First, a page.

The colorimetric test was used to assess the α-amylase inhibition activity from each extract with acarbose as a standard component. Heating and agitating the potato starch (0.25 g) in 50 ml distilled water for about 15 minutes yielded the starch solution (0.5 percent w/v). α-amylase (0.001 g) was mixed in 100 ml, 20 M SPB (pH 6.9) with 6.7 mM NaCl to make the enzyme solution (0.5 unit/mL). Both extracts (methanol and dichloromethane) were diluted in a solvent to produce different concentrations (100, 200, 300, 400, and 500 μg/mL). A solution containing 20 mL 3,5- dinitrosalicylic acid (96 mM), 12 mL distilled water and 8 mL of 5.31 M sodium-potassium tartrate in 2 M NaOH was used as the colour reagent. In ach tube, 1 ml of enzyme solution and 1 ml of each extract was mixed and incubated at 25 °C for 30 minutes. 1 ml of above obtained mixture was mixed with starch solution (1 ml), incubated for 30 minutes at 25 °C. The closed tube was then put in 85 °C water bath with 1 ml of the colour reagent added. After 15 minutes, the mixture was taken from the water bath and cooled, then diluted with 9 ml of distilled water; absorbance was measured at 540 nm. Separate blanks were produced to adjust the absorbance of the backdrop. In this scenario, the colour reagent solution was introduced before the starch solution, and the tube was then put in the water bath. The additional operations were carried out in the same manner as described before. The controls were carried out in the same way, except instead of plant extracts, 1 ml of the corresponding solvents were used. As a positive control, acarbose solution (concentrations of 10, 50, and 100 g/mL) was utilised [13]. The percent inhibition of -amylase was calculated using the formula given below:



In-vitro antioxidant activity of Acyranthes aspera by DPPH radical scavenging method

At ratios of 62.5, 125, 250, 500, and 1000 μg/ml, the antioxidant properties of various polarity extracts of Acyranthes aspera (Methanol and dichloromethane) was investigated. The % inhibition (Figure 1) and IC50 values of all extracts were calculated. According to the findings, all of the extracts were less effective than standard ascorbic acid (IC50 7.621 ± 0.011 μg/ml), although crude methanol extract displayed substantial antioxidant activity (IC50 14.25 ± 0.013 μg/ml, respectively) (Table 1 and Figure 2). A lower IC50, on the other hand, suggests more inhibitory efficacy.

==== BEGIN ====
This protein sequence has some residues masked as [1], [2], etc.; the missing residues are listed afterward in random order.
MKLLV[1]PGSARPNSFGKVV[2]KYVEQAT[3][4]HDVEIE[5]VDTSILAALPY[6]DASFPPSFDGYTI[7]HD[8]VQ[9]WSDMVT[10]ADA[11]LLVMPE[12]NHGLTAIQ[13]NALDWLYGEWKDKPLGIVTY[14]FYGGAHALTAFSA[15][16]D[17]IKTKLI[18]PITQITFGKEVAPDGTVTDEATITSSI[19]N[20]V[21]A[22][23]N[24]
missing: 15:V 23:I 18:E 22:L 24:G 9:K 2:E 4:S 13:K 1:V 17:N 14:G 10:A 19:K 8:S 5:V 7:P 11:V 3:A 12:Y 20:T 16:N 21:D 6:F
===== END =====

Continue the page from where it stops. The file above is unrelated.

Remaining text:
Figure 1: Percentage inhibition of different solvent extracts (Methanol and Dichloromethane) of Achyranthes aspera and Standard ascorbic acid.


Figure 2: IC50 of ascorbic acid, methanol and dichloromethane


Table 1: IC50 of Ascorbic acid, Methanol and Dichloromethane

High performance liquid chromatography

HPLC spectrum was used to calculate the amount of quercetin present in methanol extract of Achyranthes aspera (Figure 3). The peak of quercetin in sample spectrum was compared with standard quercetin peak and amount of quercetin was calculated by following formula


Figure 3: High performance liquid chromatographic spectrum of Achyranthes aspera


Amount of Quercetin = 55.965%

In-vitro antidiabetic activity of Achyranthes aspera by α-amylase inhibition